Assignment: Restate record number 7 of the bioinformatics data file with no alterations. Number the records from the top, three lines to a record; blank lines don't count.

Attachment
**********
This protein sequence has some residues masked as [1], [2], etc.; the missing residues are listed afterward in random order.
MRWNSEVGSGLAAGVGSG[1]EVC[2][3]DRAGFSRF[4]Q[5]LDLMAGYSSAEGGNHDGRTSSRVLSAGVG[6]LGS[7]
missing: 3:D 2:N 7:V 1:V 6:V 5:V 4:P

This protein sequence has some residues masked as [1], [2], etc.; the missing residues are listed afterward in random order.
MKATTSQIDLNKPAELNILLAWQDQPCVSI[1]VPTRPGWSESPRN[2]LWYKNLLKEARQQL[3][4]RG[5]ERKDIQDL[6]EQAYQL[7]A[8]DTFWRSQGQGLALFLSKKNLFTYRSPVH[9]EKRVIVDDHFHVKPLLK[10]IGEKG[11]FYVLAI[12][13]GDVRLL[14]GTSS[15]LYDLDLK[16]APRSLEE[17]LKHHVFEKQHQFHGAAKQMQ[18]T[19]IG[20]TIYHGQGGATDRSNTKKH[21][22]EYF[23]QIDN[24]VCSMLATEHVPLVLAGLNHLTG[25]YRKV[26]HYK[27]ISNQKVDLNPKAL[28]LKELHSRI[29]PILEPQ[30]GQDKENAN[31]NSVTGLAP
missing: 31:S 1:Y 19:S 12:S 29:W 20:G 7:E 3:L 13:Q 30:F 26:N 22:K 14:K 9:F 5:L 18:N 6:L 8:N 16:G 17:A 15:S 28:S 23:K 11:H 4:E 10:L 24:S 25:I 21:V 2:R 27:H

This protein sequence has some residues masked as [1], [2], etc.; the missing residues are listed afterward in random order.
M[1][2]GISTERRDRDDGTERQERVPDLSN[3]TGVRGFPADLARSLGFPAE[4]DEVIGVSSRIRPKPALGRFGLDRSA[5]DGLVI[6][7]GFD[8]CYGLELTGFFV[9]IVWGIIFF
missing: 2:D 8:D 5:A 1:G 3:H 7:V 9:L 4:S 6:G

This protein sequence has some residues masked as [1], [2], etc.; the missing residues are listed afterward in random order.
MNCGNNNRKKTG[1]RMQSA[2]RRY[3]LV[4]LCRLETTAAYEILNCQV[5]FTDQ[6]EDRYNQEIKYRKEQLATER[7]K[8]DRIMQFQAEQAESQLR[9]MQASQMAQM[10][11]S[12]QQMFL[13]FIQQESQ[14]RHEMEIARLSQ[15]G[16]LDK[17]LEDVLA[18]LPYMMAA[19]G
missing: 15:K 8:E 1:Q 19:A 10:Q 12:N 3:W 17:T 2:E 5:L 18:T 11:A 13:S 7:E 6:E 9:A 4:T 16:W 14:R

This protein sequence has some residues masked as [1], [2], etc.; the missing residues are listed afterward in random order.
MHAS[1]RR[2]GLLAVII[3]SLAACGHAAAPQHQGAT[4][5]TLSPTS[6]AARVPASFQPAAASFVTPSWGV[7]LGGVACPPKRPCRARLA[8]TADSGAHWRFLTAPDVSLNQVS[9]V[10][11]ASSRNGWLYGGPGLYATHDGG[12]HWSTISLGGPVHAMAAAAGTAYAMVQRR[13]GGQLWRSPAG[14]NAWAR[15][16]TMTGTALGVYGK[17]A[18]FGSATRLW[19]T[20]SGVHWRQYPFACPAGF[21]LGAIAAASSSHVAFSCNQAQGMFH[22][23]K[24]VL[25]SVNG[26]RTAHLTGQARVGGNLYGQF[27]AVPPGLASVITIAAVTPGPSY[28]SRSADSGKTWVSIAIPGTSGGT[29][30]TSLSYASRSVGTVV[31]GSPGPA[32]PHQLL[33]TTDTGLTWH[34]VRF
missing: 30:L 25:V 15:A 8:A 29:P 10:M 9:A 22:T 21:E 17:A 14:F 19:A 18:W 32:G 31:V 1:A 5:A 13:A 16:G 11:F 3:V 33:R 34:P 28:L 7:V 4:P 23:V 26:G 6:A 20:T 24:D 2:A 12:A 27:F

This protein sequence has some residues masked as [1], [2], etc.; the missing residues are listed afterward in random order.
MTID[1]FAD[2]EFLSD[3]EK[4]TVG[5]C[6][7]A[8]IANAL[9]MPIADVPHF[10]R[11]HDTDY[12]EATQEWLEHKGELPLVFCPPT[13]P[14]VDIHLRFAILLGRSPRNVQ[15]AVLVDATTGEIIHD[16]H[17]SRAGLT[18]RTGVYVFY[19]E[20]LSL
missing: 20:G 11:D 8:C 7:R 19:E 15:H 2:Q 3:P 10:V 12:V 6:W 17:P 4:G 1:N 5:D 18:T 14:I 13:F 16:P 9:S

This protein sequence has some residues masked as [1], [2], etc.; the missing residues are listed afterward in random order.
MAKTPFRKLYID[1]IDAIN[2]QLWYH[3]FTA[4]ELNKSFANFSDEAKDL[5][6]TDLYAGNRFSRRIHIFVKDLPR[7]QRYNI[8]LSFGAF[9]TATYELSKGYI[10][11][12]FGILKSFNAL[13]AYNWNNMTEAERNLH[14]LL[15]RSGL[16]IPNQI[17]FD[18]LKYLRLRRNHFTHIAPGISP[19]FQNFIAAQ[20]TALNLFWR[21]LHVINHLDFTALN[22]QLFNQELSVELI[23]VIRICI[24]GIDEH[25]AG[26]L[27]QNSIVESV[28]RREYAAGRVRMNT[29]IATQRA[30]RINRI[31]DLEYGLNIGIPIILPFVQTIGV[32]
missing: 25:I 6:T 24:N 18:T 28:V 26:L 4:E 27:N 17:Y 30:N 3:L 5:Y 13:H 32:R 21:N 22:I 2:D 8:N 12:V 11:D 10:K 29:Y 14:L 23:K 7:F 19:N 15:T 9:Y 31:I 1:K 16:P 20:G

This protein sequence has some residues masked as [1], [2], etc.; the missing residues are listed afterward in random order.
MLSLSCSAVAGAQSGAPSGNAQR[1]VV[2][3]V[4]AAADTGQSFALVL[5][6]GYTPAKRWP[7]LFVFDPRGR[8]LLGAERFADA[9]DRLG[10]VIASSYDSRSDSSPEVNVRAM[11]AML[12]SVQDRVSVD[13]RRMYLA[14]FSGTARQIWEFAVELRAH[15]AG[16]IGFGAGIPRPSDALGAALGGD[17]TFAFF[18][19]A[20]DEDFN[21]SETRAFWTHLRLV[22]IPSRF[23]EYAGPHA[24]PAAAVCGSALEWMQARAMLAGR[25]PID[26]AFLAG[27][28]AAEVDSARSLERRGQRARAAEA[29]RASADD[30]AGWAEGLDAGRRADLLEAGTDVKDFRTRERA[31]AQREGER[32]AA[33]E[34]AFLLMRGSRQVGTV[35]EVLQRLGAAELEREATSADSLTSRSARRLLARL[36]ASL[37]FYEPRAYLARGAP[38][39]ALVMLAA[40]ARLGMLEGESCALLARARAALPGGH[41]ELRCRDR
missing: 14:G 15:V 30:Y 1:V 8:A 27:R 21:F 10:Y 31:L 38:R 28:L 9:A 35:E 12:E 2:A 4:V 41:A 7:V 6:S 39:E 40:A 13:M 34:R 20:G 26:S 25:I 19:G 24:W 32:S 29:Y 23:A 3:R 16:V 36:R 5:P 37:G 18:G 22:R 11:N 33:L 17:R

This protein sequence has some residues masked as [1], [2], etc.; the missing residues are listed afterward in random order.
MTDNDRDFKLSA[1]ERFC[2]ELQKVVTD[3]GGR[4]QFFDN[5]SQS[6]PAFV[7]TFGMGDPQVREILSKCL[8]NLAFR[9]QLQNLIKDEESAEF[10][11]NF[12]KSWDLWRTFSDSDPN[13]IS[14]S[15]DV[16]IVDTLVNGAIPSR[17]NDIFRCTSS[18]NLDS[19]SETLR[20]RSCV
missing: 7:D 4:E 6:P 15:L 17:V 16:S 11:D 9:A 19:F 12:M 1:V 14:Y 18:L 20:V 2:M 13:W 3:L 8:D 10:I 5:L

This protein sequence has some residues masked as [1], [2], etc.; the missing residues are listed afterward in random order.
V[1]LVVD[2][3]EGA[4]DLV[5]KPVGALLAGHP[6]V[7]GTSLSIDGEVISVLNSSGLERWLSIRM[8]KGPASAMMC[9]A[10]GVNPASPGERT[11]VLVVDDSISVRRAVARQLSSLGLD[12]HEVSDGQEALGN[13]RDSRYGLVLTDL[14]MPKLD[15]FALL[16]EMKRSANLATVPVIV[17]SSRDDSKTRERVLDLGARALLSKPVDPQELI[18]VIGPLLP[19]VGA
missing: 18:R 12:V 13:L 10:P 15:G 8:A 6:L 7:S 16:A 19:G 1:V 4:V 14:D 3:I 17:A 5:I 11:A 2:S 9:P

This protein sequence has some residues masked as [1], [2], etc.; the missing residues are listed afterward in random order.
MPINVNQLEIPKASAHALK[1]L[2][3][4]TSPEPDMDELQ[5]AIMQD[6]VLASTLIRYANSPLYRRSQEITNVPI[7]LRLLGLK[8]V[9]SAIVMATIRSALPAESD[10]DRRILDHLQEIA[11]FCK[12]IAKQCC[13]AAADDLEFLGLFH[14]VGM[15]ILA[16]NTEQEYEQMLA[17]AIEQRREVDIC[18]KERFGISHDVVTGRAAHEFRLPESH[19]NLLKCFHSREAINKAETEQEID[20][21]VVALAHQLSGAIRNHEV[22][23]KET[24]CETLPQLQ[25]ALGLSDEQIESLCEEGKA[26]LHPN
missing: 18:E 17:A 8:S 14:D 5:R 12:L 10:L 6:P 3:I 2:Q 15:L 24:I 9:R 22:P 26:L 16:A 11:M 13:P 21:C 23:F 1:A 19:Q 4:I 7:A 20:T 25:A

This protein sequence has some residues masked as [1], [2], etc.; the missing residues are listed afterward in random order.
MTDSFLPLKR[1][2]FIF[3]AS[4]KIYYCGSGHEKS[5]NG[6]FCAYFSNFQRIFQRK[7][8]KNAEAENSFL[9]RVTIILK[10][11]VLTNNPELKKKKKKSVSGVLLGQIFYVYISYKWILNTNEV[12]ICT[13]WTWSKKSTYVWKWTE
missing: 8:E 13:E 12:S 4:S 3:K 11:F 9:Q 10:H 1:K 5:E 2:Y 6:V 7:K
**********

This protein sequence has some residues masked as [1], [2], etc.; the missing residues are listed afterward in random order.
MAKTPFRKLYID[1]IDAIN[2]QLWYH[3]FTA[4]ELNKSFANFSDEAKDL[5][6]TDLYAGNRFSRRIHIFVKDLPR[7]QRYNI[8]LSFGAF[9]TATYELSKGYI[10][11][12]FGILKSFNAL[13]AYNWNNMTEAERNLH[14]LL[15]RSGL[16]IPNQI[17]FD[18]LKYLRLRRNHFTHIAPGISP[19]FQNFIAAQ[20]TALNLFWR[21]LHVINHLDFTALN[22]QLFNQELSVELI[23]VIRICI[24]GIDEH[25]AG[26]L[27]QNSIVESV[28]RREYAAGRVRMNT[29]IATQRA[30]RINRI[31]DLEYGLNIGIPIILPFVQTIGV[32]
missing: 25:I 6:T 24:N 18:T 28:V 26:L 4:E 27:N 17:Y 30:N 3:L 5:Y 13:H 32:R 21:N 22:I 2:D 8:N 12:V 11:D 10:K 29:Y 14:L 23:K 7:F 19:N 15:T 9:Y 31:I 1:K 16:P 20:G